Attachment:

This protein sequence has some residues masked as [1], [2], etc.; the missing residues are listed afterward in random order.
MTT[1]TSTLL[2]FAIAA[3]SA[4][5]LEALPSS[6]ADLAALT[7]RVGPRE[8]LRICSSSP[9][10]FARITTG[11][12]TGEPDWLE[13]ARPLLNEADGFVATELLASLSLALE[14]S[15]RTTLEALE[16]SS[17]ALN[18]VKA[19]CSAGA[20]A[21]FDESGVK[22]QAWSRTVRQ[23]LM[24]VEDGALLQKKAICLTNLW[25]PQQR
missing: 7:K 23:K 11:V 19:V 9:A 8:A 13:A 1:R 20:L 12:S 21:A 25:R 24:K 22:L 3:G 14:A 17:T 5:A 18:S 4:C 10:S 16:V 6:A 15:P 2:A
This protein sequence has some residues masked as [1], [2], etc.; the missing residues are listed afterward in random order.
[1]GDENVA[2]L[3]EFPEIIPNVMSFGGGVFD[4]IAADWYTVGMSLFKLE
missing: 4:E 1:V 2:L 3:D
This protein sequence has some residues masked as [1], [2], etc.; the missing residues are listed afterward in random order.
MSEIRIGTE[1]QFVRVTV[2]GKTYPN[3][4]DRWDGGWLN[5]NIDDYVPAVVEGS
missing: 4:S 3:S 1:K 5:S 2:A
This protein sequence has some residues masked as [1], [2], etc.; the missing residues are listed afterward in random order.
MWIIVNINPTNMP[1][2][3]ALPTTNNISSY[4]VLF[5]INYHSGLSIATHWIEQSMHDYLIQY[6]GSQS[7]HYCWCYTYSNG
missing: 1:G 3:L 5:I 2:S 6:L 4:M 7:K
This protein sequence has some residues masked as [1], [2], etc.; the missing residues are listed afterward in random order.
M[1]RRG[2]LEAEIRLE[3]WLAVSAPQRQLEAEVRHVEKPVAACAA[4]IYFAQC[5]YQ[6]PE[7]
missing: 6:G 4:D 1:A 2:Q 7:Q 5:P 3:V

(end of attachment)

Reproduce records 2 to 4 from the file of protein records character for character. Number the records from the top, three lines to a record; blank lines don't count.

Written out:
This protein sequence has some residues masked as [1], [2], etc.; the missing residues are listed afterward in random order.
[1]GDENVA[2]L[3]EFPEIIPNVMSFGGGVFD[4]IAADWYTVGMSLFKLE
missing: 4:E 1:V 2:L 3:D
This protein sequence has some residues masked as [1], [2], etc.; the missing residues are listed afterward in random order.
MSEIRIGTE[1]QFVRVTV[2]GKTYPN[3][4]DRWDGGWLN[5]NIDDYVPAVVEGS
missing: 4:S 3:S 1:K 5:S 2:A
This protein sequence has some residues masked as [1], [2], etc.; the missing residues are listed afterward in random order.
MWIIVNINPTNMP[1][2][3]ALPTTNNISSY[4]VLF[5]INYHSGLSIATHWIEQSMHDYLIQY[6]GSQS[7]HYCWCYTYSNG
missing: 1:G 3:L 5:I 2:S 6:L 4:M 7:K